This chapter aims to give you a few tips to complete your apprenticeship. So don't be sad, there are plenty of other things left to discover!
We'll use it most often to change CSS properties without having to reload the page. For example, you point to a picture and the background of your website changes color (you can't do this with a
:hoveras it involves two different tags. That's one limit of CSS).
It can also be used to edit the HTML source code without having to reload the page while the visitor is viewing the page.
It also allows you to display dialogue boxes on the visitor's screen...
... or change the window size.
One notable example: Google Docs, Google's office suite available on the Web (figure below).
HTML5 related technologies (Canvas, SVG, Web Sockets, etc.)
The W3C doesn't just work on the HTML and CSS languages. While these are certainly the best known, the W3C also seeks to identify other technologies supplementing HTML and CSS. There are a large number of these and they are also often confused with HTML5.
Here's a list of the new technologies introduced in parallel with HTML5 (note that some are not really "new" but they are back on the scene):
Canvas: allows you to draw in the web page, inside the HTML
<canvas>tag. You can draw shapes (triangles, circles, etc.) and also add and do things with images, apply graphic filters, etc. In the end, all this now allows us to develop real games and graphical applications directly in web pages!
SVG: allows you to create vector graphics in web pages. Unlike canvas, these graphics can be enlarged to infinity (the vector principle). The
Inkscapeprogram is known for being able to produce SVG drawings.
Drag & Drop: allows you to "drag and drop" objects into the web page, in the same way as you can drag and drop files onto your desktop. Gmail uses it to allow you to easily add attachments to an email.
File API: provides access to files stored on the visitor's computer (with their permission). In particular, you'll use it in combination with Drag & Drop.
Geolocalization: to locate the visitor and offer services related to the place where their located (e.g. scheduled times of nearby cinemas). Although the location is not always very accurate, it can identify a visitor to within a few kilometers (with their permission).
Web Storage: is used to store a lot of information on the visitor's computer. It's a more powerful alternative to the usual cookies. Information is organized on a hierarchical basis, like in a database.
Appcache: tells the browser to put into cache certain files, that it won't seek to systematically download any more. Very useful for creating web applications that can even work "offline" (disconnected).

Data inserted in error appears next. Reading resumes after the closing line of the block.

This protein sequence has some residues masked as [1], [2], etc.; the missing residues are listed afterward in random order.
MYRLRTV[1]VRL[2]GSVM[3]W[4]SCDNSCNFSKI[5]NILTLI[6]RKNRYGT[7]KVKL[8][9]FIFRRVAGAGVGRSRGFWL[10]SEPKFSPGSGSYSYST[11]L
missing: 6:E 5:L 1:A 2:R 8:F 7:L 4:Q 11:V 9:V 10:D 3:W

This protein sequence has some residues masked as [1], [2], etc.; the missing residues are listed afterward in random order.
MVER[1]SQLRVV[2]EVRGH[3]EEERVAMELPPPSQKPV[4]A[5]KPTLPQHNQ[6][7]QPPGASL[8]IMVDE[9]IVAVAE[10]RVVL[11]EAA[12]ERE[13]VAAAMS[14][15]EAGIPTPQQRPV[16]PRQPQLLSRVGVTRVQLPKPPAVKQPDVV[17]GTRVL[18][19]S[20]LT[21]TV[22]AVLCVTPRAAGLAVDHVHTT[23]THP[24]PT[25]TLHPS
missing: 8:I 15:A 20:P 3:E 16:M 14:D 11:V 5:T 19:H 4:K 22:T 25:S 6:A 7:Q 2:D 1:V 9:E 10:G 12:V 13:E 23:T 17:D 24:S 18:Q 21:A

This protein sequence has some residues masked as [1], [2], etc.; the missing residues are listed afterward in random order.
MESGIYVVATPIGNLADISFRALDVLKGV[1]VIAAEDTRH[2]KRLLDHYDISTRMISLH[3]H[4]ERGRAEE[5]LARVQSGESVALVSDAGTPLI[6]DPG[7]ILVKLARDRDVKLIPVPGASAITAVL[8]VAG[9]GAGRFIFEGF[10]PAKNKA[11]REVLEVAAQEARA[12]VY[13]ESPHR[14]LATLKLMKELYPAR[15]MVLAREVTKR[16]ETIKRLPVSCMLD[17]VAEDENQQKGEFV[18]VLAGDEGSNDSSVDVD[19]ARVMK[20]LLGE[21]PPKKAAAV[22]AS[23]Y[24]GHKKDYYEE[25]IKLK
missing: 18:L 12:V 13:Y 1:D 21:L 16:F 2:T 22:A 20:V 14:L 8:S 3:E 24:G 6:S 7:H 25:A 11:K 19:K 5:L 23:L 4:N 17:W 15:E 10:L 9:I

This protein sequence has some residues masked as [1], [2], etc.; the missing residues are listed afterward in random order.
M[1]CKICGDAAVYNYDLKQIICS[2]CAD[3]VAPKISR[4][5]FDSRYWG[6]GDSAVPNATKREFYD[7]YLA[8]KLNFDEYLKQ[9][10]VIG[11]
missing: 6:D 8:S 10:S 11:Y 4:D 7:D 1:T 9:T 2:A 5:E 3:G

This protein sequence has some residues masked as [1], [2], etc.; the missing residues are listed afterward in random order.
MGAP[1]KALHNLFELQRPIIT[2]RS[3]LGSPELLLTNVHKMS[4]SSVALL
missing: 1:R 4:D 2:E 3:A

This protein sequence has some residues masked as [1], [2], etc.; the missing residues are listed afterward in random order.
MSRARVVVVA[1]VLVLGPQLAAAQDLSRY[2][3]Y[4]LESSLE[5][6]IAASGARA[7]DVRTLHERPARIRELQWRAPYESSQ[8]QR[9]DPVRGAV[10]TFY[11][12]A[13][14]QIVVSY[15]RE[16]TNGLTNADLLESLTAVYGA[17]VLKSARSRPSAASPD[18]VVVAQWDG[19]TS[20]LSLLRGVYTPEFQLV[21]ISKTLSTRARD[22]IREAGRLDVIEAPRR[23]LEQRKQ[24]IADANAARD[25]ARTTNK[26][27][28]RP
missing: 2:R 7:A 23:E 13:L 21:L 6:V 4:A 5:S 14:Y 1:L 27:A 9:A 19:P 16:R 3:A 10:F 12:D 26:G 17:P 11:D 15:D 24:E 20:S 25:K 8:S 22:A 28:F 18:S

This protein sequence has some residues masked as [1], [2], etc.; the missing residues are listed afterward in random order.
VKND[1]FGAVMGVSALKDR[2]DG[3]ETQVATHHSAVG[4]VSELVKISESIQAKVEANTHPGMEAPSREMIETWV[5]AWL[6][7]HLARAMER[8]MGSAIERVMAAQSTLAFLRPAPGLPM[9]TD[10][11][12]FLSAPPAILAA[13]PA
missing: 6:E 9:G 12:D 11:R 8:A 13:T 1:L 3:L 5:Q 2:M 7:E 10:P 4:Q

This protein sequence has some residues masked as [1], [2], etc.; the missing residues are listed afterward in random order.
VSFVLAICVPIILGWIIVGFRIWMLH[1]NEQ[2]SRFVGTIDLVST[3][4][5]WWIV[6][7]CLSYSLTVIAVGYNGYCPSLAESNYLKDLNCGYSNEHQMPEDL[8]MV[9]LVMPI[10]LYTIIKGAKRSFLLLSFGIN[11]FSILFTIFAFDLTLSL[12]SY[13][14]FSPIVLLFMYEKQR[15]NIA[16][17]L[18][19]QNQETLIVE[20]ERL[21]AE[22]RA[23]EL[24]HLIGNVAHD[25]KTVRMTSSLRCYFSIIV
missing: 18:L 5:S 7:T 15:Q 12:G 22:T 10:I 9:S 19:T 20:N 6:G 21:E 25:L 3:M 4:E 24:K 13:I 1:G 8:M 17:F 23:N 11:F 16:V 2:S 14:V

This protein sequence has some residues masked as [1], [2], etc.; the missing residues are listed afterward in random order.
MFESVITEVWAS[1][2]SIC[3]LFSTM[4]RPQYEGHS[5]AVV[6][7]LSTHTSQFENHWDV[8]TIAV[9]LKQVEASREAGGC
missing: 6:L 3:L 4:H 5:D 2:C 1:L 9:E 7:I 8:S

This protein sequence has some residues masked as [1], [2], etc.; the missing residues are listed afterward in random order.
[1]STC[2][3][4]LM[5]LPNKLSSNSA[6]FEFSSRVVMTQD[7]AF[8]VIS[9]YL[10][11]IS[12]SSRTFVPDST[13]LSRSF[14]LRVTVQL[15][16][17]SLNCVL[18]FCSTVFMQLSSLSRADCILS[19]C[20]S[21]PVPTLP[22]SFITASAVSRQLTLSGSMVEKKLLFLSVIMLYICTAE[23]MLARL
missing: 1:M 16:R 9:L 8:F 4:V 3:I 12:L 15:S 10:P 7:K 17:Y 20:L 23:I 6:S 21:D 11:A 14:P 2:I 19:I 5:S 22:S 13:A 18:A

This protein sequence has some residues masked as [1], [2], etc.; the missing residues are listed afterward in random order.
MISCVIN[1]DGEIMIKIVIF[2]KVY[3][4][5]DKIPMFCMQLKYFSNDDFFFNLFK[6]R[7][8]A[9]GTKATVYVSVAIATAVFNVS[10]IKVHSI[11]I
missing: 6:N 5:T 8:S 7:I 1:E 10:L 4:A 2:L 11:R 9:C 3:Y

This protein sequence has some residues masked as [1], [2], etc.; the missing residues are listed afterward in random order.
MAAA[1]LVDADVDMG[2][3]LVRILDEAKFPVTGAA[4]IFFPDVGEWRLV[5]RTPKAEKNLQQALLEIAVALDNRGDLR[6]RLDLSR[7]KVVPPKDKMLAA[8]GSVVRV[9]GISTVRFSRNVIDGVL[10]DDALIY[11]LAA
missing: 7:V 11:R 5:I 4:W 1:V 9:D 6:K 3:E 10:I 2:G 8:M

Web Sockets: allows faster exchanges, in real time, between the visitor's browser and the server that manages the website (this is a kind of improved AJAX). It's may be the future of web applications, which will become as responsive as real programs.
WebGL: allows the introduction of 3D in web pages, using the OpenGL 3D standard (figure below). 3D scenes are directly managed by the graphics card.
Dynamic websites (PHP, JEE, ASP. NET, etc.)
What difference does it make whether the program runs on the visitor's computer or on the server?
Server languages generate the web page when the visitor arrives on your website (figure below). Each visitor can thus get a web page personalized according to their needs!
There are many "server-side" languages. Let's mention a few:
PHP: one of the most well known. This easy to use, powerful language is used in particular by Facebook. I'm also writing a PHP tutorial!
JEE (Java): this Java extension is widely used in the professional world to build dynamic, powerful and robust websites. It's a bit more complex than PHP to get started with.
ASP .NET (C#): this is the Microsoft's language and is quite similar to JEE. It's used in combination with other Microsoft technologies (Windows Server, etc.). It uses the powerful .NET framework, which is the developer's genuine Swiss Army knife, and which provides many features.
Django (Python): this is an extension of the Python language that allows you to build dynamic websites quickly and easily. It is known for generating ready to use administration interfaces.
Ruby on Rails (Ruby): an extension of the Ruby language, quite similar to Django, which allows you to build dynamic websites easily and with greater flexibility.
Ultimately, these languages allow you to make your wildest dreams come true on your website:
automated news system;
web games (strategy games, virtual animal breeding, etc.)